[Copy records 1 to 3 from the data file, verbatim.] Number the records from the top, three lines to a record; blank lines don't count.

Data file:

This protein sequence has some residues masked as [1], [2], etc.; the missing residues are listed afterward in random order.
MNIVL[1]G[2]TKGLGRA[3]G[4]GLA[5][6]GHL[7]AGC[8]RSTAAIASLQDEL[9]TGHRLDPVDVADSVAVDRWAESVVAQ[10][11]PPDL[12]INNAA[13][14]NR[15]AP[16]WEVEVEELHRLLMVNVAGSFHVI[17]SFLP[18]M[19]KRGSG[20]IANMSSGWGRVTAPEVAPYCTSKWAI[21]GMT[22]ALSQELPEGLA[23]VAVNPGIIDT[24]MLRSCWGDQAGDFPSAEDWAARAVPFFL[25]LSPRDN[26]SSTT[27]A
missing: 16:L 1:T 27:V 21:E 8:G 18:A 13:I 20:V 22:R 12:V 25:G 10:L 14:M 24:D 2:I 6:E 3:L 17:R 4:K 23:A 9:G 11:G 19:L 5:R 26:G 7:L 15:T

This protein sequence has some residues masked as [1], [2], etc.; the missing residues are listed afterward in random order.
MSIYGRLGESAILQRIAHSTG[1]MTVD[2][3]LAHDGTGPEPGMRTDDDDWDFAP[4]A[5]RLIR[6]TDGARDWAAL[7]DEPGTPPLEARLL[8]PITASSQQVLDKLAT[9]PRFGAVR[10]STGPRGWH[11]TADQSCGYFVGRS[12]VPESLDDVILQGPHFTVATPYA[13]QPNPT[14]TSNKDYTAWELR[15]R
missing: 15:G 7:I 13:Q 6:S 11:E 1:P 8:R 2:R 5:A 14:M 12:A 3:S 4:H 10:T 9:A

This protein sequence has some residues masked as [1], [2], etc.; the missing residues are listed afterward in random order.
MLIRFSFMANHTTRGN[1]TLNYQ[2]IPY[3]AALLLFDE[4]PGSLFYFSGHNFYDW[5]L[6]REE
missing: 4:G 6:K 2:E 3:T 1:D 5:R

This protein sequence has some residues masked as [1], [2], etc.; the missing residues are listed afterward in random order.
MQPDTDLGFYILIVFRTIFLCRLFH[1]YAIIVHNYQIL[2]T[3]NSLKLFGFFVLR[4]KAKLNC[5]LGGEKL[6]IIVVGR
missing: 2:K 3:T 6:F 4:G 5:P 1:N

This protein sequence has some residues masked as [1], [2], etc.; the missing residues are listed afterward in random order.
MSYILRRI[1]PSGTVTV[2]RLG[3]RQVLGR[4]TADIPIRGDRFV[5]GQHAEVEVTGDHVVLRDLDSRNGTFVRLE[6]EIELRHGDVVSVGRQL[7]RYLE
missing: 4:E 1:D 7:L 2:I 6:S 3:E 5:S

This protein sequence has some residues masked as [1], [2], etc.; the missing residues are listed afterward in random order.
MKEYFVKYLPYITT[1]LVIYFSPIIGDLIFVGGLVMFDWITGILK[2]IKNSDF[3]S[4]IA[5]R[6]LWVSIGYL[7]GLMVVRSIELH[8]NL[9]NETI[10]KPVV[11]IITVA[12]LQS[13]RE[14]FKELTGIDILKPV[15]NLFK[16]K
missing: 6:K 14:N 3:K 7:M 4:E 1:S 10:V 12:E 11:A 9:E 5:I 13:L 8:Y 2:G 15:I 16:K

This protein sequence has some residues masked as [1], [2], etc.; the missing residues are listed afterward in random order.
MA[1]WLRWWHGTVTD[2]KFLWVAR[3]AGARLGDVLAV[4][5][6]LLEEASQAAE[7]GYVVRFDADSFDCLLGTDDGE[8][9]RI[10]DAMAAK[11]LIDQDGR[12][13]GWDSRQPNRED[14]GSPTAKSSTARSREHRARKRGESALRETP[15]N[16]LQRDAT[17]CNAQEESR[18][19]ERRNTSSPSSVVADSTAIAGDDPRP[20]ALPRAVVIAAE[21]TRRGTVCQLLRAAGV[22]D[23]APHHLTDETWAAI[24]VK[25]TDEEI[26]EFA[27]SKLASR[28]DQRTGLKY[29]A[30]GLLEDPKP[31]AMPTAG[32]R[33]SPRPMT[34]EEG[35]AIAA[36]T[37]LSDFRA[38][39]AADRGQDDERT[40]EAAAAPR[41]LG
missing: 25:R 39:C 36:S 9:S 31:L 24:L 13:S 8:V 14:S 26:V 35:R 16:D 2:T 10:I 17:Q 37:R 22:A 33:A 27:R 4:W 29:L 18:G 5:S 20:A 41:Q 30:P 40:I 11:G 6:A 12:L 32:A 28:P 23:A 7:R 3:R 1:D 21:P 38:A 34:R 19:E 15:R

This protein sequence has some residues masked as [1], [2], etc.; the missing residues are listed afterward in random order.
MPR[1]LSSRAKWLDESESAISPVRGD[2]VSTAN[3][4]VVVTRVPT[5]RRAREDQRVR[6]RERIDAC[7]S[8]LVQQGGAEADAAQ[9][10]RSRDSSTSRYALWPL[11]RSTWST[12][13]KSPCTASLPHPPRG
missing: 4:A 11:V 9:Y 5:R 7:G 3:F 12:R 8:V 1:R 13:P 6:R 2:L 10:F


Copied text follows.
This protein sequence has some residues masked as [1], [2], etc.; the missing residues are listed afterward in random order.
MNIVL[1]G[2]TKGLGRA[3]G[4]GLA[5][6]GHL[7]AGC[8]RSTAAIASLQDEL[9]TGHRLDPVDVADSVAVDRWAESVVAQ[10][11]PPDL[12]INNAA[13][14]NR[15]AP[16]WEVEVEELHRLLMVNVAGSFHVI[17]SFLP[18]M[19]KRGSG[20]IANMSSGWGRVTAPEVAPYCTSKWAI[21]GMT[22]ALSQELPEGLA[23]VAVNPGIIDT[24]MLRSCWGDQAGDFPSAEDWAARAVPFFL[25]LSPRDN[26]SSTT[27]A
missing: 16:L 1:T 27:V 21:E 8:G 18:A 13:I 20:V 22:R 12:V 25:G 10:L 14:M 24:D 2:I 6:E 3:L 17:R 4:K 23:A 9:G 11:G 19:L 5:R 26:G 7:L 15:T

This protein sequence has some residues masked as [1], [2], etc.; the missing residues are listed afterward in random order.
MSIYGRLGESAILQRIAHSTG[1]MTVD[2][3]LAHDGTGPEPGMRTDDDDWDFAP[4]A[5]RLIR[6]TDGARDWAAL[7]DEPGTPPLEARLL[8]PITASSQQVLDKLAT[9]PRFGAVR[10]STGPRGWH[11]TADQSCGYFVGRS[12]VPESLDDVILQGPHFTVATPYA[13]QPNPT[14]TSNKDYTAWELR[15]R
missing: 15:G 7:I 13:Q 6:S 11:E 1:P 8:R 2:R 5:A 14:M 12:A 3:S 4:H 10:T 9:A

This protein sequence has some residues masked as [1], [2], etc.; the missing residues are listed afterward in random order.
MLIRFSFMANHTTRGN[1]TLNYQ[2]IPY[3]AALLLFDE[4]PGSLFYFSGHNFYDW[5]L[6]REE
missing: 4:G 6:K 2:E 3:T 1:D 5:R